On Architecture by ROGER COFFEY, AIA
GTR Newspapers photo
When I was a young boy, an exciting event was to go shopping on a Thursday evening with my parents. In the early 1950s in Tulsa, that meant a trip to downtown, for there were few other places to shop.
At 8:00 at night, the sidewalks were thronged with people; cars were bumper to bumper. Parking places were scarce. Above the crowd noise as department store doors opened and shut was the ding, ding of elevators as operators called out the various floors. Among Tulsa’s many retail emporiums, one of the most prominent was Vandevers.
In 1904, W. A. Vandever and B. C. Beane opened a dry goods establishment at 104 S. Main. Vandever bought out Beane in 1912 and was joined by his four brothers. The five men built a retail empire that at its peak included the downtown store and stores at Utica Square, Southroads Mall, Woodland Hills Mall, and in Bartlesville and Joplin.
Vandevers closed in the fall of 1970. The downtown flagship store was the last to close. Left behind was a handsome six-story building at 10 E. 5th St. At one time in Tulsa, if you wanted the latest children’s toys, designer clothing, furs, jewelry, china, and silver along with household sundries, your first stop was Vandevers, Tulsa’s first department store.
In 1926, Vandevers dressed Miss Tulsa Norma Smallwood, who went on to become Miss America. The downtown store expanded into the first two floors of the adjacent Thompson Building on the east and even to the second floor of the Cole Building south of the Thompson Building for the “Green Stamp” department. A second building on the east side of Main Street was added. Vandevers even included a popular luncheon restaurant, The Charlmont, located on the first floor mezzanine of the Thompson Building and Boswells, a long-time Tulsa jeweler.
Today, the main Vandever Building has been repurposed and remodeled by Brickhugger , the John Snyder family, into over 40 loft apartments of varying sizes. The north face has been cleaned and existing window openings restored. Otherwise, the exterior looks much like it did in 1924 when the building was new.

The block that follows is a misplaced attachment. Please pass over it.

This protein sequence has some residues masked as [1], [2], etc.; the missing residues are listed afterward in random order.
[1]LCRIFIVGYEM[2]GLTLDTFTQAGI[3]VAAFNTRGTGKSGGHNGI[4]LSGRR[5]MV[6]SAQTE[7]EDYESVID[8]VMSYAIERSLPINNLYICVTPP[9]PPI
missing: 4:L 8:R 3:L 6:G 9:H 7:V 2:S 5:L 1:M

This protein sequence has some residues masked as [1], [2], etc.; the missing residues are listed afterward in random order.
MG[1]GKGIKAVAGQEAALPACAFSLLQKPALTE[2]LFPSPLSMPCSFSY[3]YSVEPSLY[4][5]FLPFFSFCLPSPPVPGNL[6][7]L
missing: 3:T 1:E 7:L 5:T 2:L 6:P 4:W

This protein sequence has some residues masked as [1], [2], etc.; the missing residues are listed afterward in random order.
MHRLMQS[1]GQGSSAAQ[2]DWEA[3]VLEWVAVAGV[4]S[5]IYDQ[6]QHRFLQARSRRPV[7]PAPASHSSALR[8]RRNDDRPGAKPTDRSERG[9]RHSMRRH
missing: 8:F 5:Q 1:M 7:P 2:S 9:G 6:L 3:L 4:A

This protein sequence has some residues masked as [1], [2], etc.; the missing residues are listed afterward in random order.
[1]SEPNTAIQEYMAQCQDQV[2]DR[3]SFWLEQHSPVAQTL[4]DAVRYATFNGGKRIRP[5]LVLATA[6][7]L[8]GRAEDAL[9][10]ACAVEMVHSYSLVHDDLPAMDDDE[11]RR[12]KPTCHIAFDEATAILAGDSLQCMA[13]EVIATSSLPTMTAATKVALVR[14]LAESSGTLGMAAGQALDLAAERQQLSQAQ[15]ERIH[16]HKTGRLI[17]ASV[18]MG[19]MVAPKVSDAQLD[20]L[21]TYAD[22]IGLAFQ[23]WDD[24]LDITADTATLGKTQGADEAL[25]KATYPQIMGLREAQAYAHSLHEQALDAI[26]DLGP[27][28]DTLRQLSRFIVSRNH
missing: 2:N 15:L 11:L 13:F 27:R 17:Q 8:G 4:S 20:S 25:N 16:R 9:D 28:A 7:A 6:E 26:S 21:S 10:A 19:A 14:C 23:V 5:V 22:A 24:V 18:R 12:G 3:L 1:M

A high granite wainscot begins at the sidewalk and terminates just below the large metal awning marquee that runs the width of the building. Limestone veneer extends vertically from this marquee to a large projecting cornice with dentil molding and floral motif of rosettes and urns just above the second floor. Just below the cornice, centered in the façade in intaglio letters is the word Vandever. Three floors of windows in a pair, triple and pair pattern surrounded by dark red brick rise to the sixth floor. The sixth floor is treated as an arcaded cap to the building with three sets of tall windows with arched stone transom panels. Framing each set of windows is a stone Corinthian column pilaster. Between window sets are field red bricks framed in a stone surround. At the very top of the building is a low stone balustrade. Just below the sixth floor is a pair of stone medallions from which project two angled flagpoles.
If you squint your eyes, it doesn’t take much imagination to visualize the Vandever Building in the 1920s with a steady stream of customers hustling in and out the main doors. The building is an important piece of Tulsa’s past salvaged for future generations.